Anti-Bullying Week is observed every year in the third week of November. This year it is held from November 13 to 17. Recognizing that bullying has a long-term effect on the victim’s mental health and quality of life, the holiday seeks to combat bullying by encouraging a zero-tolerance policy. Schools and communities can set up systems to eradicate bullying and build a safe community that welcomes everyone with open arms. Anti-Bullying Week takes place in the U.K. and involves thousands of schools, coordinating with hundreds of volunteers at the student and teaching levels.
History of Anti-Bullying Week
In 2002, the U.K.’s National Children’s Bureau (N.C.B.) and the National Society for the Prevention of Cruelty (N.S.P.C.C.) established the Anti-Bullying Alliance. The Anti-Bullying Alliance, hosted by the N.C.B., aimed to give knowledge about all forms of bullying experienced by children and youth. Through membership, they shared best practices, supported learning, offered national and local programs, and raised awareness through Anti-Bullying Week. The first Anti-Bullying Week took place in 2004, from November 22 to November 26. Anti-Bullying Week has a different theme each year.
Anti-Bullying Week 2012 marked the 10th anniversary of the Anti-Bullying Alliance, focusing on the theme “We’re Better Without Bullying.” Jessica Lee M.P. hosted a Parliamentary Reception for the organization. The Young Mayor team members, Council for Disabled Children, the volunteer police cadets, and Changing Faces gave presentations on their experiences and listed priorities for future anti-bullying projects. They had a live web show with “Made in Chelsea” actress Millie Mackintosh, where Mackintosh discussed her background with bullying and gave advice for youth going through the same experience.
The Anti-Bullying Association introduced “Odd Socks Day” in 2017, starting on the first day of Anti-Bullying Week. Odd Socks Day celebrated diversity and helped raise awareness. In 2020, over seven million young people participated in Anti-Bullying Week. More than 100 members of school staff and 300 youth helped develop the theme “United Against Bullying.”
Anti-Bullying Week timeline
Ross Ellis establishes Stomp Out Bullying.
California enacts the first law against cyber-bullying in the U.S.
New Jersey schools adopt the Anti-Bullying Bill of Rights.
Rebecca Sedwick, a victim of bullying, commits suicide, leading to the arrest of two girls who allegedly bullied her.
Anti-Bullying Week FAQs
What is the color for the anti-bullying week?
People wear pink colored shirts on this day to stand against bullying.
Who organized Anti-Bullying Week?
The Scottish anti-bullying agency “Respect Me” organized Anti-Bullying Week.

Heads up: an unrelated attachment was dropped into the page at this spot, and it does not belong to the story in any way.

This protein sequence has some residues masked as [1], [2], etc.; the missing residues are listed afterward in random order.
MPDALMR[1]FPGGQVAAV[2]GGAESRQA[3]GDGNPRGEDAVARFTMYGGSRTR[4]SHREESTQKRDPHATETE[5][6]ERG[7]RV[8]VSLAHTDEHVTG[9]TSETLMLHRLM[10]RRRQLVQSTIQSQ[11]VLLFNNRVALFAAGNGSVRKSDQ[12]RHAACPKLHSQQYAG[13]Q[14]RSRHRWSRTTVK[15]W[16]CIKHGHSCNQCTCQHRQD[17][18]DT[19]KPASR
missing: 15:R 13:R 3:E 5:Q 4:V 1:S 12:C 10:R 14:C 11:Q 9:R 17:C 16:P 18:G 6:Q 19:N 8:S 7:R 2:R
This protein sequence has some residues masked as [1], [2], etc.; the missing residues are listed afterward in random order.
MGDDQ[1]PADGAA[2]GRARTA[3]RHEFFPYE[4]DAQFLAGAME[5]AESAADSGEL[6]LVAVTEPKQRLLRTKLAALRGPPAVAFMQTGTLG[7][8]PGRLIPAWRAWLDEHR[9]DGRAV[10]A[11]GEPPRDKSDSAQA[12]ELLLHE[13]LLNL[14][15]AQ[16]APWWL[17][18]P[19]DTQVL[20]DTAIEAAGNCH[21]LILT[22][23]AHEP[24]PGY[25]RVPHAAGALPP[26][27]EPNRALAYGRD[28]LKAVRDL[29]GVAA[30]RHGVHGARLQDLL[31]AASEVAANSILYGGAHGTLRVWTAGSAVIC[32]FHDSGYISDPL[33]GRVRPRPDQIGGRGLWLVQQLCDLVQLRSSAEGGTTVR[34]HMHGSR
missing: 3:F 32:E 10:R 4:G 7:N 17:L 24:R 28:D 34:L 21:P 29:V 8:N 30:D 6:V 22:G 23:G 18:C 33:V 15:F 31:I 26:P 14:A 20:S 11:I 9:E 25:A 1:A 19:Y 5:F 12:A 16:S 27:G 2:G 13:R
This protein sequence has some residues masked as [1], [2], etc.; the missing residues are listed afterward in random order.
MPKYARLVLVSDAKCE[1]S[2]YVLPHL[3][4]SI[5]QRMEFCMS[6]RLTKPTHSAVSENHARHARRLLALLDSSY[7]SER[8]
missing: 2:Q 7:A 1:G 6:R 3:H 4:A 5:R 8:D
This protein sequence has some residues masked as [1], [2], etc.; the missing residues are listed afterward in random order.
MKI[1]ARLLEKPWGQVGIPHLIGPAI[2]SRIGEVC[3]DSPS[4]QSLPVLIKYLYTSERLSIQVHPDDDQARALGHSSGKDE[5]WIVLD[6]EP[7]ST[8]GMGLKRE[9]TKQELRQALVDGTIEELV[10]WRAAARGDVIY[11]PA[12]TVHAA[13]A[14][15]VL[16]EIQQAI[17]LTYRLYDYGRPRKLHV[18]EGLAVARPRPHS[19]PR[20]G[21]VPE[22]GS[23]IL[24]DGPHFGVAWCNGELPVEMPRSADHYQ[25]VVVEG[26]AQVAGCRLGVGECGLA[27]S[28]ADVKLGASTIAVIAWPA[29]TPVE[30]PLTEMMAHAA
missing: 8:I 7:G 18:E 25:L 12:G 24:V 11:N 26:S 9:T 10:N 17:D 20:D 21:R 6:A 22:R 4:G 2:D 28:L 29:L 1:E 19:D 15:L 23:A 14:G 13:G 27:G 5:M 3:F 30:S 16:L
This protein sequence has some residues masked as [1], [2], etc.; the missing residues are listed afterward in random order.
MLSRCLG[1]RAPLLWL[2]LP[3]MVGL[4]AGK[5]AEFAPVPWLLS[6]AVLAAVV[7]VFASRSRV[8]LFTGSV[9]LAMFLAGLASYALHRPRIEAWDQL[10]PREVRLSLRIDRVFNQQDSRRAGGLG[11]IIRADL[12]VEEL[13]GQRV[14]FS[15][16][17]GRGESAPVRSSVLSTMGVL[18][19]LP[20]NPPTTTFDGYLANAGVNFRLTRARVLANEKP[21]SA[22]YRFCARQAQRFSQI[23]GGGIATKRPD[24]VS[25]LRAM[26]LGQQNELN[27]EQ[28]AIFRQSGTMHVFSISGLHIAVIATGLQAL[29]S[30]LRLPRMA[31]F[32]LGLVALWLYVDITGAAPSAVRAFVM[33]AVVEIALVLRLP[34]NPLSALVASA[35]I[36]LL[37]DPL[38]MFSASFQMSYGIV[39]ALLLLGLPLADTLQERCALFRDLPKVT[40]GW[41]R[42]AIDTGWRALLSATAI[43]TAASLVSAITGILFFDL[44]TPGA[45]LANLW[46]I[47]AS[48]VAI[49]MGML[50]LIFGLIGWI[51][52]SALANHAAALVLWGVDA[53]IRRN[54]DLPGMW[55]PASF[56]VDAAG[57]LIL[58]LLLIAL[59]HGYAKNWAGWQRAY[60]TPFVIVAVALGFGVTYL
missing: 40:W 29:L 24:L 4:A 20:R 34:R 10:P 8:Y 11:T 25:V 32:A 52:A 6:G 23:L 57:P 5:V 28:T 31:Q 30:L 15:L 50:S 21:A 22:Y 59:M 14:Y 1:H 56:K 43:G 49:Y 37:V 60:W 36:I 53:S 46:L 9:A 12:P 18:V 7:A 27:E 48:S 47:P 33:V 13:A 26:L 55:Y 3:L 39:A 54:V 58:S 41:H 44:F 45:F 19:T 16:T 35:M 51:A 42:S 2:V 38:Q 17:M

What is the purpose of Anti-Bullying Week?
Anti-Bullying Week raises awareness of bullying and discusses ways to prevent and respond to it.
How to Observe Anti-Bullying Week
Wear odd socks
Wearing odd socks symbolizes our differences. It's a subtle way to say that people should be themselves and that we should accept one another by celebrating our differences.
Pledge your support
Sign up to pledge your support on the anti-bullying U.K. website. You'll receive a certificate to display in your school, workplace, or organization.
Reach out on social media
Social media is a great platform to promote anti-bullying. You can also stand against cyberbullying by reporting malicious and offensive content.
5 Important Facts About Bullying
Bullying affects education
Almost 160,000 teenagers have skipped school because of bullying.
Stepping in makes a difference
57% of bullying situations stop when peers intervene on behalf of the bullied student.
Reporting is an issue
Older students are less likely to report bullying incidents, which is why it's so essential for others to intervene on their behalf.
Calling it out
Labeling incidents as bullying influences whether students tell an adult and how the adult will respond to the incident.
Types of bullying
Verbal harassment is the most common form of bullying at 79%, followed by social harassment at 50%, physical bullying at 29%, and cyberbullying at 25%.
Why Anti-Bullying Week is Important
Challenging and changing it
Though bullying affects millions and often leaves its victims feeling hopeless, it's a problem we can tackle. By challenging it, we change it. It all starts by reaching out.
Providing emotional support
We get to show our support online, at home, in our community, or at school. By reaching out to victims of bullying and those we trust if we need to talk, we provide ourselves and others with emotional support.
Making a difference
This week we get to make a difference in the lives of those being bullied. See what you can do today to stand up against bullying. Advocate for those who cannot advocate for themselves.
Anti-Bullying Week dates